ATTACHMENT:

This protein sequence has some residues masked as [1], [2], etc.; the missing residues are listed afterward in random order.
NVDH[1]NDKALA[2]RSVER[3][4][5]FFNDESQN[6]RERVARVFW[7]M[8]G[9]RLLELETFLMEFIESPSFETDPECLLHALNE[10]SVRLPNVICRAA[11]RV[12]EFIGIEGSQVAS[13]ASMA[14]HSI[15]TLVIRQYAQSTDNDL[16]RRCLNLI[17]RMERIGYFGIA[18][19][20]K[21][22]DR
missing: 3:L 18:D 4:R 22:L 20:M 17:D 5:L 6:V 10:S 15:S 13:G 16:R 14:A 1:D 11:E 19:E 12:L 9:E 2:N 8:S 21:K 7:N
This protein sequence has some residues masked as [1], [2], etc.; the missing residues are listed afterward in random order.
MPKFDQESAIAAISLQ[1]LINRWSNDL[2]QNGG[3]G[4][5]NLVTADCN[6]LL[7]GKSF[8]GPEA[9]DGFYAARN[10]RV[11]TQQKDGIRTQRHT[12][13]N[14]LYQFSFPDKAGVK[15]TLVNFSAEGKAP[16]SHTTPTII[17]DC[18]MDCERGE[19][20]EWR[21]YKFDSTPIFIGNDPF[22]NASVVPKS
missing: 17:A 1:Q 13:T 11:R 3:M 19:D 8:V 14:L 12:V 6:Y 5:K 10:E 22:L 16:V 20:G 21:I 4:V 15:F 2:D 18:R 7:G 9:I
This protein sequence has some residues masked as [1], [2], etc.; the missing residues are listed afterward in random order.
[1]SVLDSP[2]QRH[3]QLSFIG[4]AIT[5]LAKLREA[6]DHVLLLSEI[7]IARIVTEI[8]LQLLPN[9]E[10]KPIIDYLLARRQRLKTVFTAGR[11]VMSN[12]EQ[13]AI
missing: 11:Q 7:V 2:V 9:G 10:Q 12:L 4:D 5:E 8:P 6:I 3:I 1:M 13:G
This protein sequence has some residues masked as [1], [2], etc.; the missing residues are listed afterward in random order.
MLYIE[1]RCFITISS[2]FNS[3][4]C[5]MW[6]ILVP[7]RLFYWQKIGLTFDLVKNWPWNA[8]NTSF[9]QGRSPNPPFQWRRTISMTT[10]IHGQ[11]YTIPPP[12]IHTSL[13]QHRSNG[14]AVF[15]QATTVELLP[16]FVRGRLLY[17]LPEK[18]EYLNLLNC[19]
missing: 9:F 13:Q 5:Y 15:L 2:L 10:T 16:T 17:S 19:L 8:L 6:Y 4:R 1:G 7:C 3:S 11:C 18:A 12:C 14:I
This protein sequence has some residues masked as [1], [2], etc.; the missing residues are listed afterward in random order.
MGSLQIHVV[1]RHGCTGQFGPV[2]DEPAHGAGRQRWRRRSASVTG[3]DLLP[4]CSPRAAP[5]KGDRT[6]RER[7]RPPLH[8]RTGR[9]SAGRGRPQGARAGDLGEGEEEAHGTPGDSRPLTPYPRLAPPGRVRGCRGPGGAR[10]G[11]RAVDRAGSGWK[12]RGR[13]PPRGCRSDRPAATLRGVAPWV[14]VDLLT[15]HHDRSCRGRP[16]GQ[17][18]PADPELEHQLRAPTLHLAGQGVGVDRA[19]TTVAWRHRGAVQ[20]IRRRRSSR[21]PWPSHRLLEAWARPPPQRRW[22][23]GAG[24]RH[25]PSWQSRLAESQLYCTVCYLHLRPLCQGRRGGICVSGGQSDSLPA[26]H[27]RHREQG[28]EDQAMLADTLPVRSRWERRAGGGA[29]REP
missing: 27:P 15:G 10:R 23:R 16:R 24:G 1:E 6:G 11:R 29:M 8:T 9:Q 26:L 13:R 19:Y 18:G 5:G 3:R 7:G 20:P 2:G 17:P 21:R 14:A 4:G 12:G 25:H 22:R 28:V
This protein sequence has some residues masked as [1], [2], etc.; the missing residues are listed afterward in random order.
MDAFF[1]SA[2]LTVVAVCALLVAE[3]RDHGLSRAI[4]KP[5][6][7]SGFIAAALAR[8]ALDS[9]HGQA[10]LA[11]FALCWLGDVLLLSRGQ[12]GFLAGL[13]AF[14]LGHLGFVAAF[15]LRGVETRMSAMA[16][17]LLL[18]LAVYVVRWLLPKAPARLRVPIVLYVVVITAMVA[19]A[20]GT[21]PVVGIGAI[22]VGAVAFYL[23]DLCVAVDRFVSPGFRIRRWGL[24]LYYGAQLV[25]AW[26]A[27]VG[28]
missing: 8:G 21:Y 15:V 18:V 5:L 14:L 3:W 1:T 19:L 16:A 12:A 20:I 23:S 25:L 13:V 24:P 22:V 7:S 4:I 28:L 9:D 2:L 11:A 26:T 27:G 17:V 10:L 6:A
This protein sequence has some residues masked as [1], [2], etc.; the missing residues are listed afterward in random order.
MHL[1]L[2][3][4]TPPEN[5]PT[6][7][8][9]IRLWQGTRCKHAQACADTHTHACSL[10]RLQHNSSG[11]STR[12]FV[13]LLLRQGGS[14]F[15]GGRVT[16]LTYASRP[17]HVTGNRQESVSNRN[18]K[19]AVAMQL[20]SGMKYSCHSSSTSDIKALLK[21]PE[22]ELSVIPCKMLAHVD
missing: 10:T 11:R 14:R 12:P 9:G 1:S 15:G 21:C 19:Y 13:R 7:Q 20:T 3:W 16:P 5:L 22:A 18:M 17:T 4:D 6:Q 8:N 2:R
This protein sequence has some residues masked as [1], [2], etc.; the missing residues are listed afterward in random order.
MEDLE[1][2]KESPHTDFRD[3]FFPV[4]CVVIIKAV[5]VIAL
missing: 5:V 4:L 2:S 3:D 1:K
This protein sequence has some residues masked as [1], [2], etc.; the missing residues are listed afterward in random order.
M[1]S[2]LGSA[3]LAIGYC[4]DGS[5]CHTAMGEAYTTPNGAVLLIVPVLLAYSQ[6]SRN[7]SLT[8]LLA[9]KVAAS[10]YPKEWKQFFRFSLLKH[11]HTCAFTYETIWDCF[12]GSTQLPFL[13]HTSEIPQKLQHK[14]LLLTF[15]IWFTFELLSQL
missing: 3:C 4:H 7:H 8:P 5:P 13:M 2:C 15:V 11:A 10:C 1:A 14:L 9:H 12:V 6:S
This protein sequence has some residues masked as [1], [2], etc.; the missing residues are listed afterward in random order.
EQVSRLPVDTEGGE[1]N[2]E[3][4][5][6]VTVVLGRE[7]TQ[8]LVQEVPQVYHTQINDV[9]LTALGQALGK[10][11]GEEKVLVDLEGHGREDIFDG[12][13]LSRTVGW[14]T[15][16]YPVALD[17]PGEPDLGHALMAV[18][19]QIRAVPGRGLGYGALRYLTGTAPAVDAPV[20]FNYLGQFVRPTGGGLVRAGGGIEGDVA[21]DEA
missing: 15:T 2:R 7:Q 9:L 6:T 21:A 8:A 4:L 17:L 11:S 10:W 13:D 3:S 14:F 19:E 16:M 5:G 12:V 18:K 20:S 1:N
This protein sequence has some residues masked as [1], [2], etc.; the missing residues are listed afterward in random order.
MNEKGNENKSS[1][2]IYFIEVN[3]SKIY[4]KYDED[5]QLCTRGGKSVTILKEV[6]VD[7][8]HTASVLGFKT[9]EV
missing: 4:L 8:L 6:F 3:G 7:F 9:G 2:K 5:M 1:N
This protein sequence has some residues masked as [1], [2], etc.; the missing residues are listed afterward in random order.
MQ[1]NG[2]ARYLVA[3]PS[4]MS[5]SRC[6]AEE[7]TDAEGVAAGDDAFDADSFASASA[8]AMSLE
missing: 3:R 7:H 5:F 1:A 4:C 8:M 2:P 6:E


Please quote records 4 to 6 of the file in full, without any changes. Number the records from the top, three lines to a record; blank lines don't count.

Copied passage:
This protein sequence has some residues masked as [1], [2], etc.; the missing residues are listed afterward in random order.
MLYIE[1]RCFITISS[2]FNS[3][4]C[5]MW[6]ILVP[7]RLFYWQKIGLTFDLVKNWPWNA[8]NTSF[9]QGRSPNPPFQWRRTISMTT[10]IHGQ[11]YTIPPP[12]IHTSL[13]QHRSNG[14]AVF[15]QATTVELLP[16]FVRGRLLY[17]LPEK[18]EYLNLLNC[19]
missing: 9:F 13:Q 5:Y 15:L 2:L 10:T 16:T 17:S 19:L 8:L 6:Y 4:R 1:G 7:C 3:S 11:C 18:A 12:C 14:I
This protein sequence has some residues masked as [1], [2], etc.; the missing residues are listed afterward in random order.
MGSLQIHVV[1]RHGCTGQFGPV[2]DEPAHGAGRQRWRRRSASVTG[3]DLLP[4]CSPRAAP[5]KGDRT[6]RER[7]RPPLH[8]RTGR[9]SAGRGRPQGARAGDLGEGEEEAHGTPGDSRPLTPYPRLAPPGRVRGCRGPGGAR[10]G[11]RAVDRAGSGWK[12]RGR[13]PPRGCRSDRPAATLRGVAPWV[14]VDLLT[15]HHDRSCRGRP[16]GQ[17][18]PADPELEHQLRAPTLHLAGQGVGVDRA[19]TTVAWRHRGAVQ[20]IRRRRSSR[21]PWPSHRLLEAWARPPPQRRW[22][23]GAG[24]RH[25]PSWQSRLAESQLYCTVCYLHLRPLCQGRRGGICVSGGQSDSLPA[26]H[27]RHREQG[28]EDQAMLADTLPVRSRWERRAGGGA[29]REP
missing: 27:P 15:G 10:R 23:R 16:R 24:G 1:E 6:G 11:R 29:M 8:T 9:Q 26:L 13:R 19:Y 18:G 5:G 3:R 7:G 20:P 2:G 17:P 21:R 14:A 4:G 12:G 25:H 22:R 28:V
This protein sequence has some residues masked as [1], [2], etc.; the missing residues are listed afterward in random order.
MDAFF[1]SA[2]LTVVAVCALLVAE[3]RDHGLSRAI[4]KP[5][6][7]SGFIAAALAR[8]ALDS[9]HGQA[10]LA[11]FALCWLGDVLLLSRGQ[12]GFLAGL[13]AF[14]LGHLGFVAAF[15]LRGVETRMSAMA[16][17]LLL[18]LAVYVVRWLLPKAPARLRVPIVLYVVVITAMVA[19]A[20]GT[21]PVVGIGAI[22]VGAVAFYL[23]DLCVAVDRFVSPGFRIRRWGL[24]LYYGAQLV[25]AW[26]A[27]VG[28]
missing: 8:G 21:Y 15:V 18:V 5:L 14:L 3:W 1:T 19:L 16:A 12:A 20:I 23:S 25:L 13:V 24:P 22:V 7:S 4:I 28:L 9:D 2:L 11:A 26:T 27:G 17:V 10:L 6:A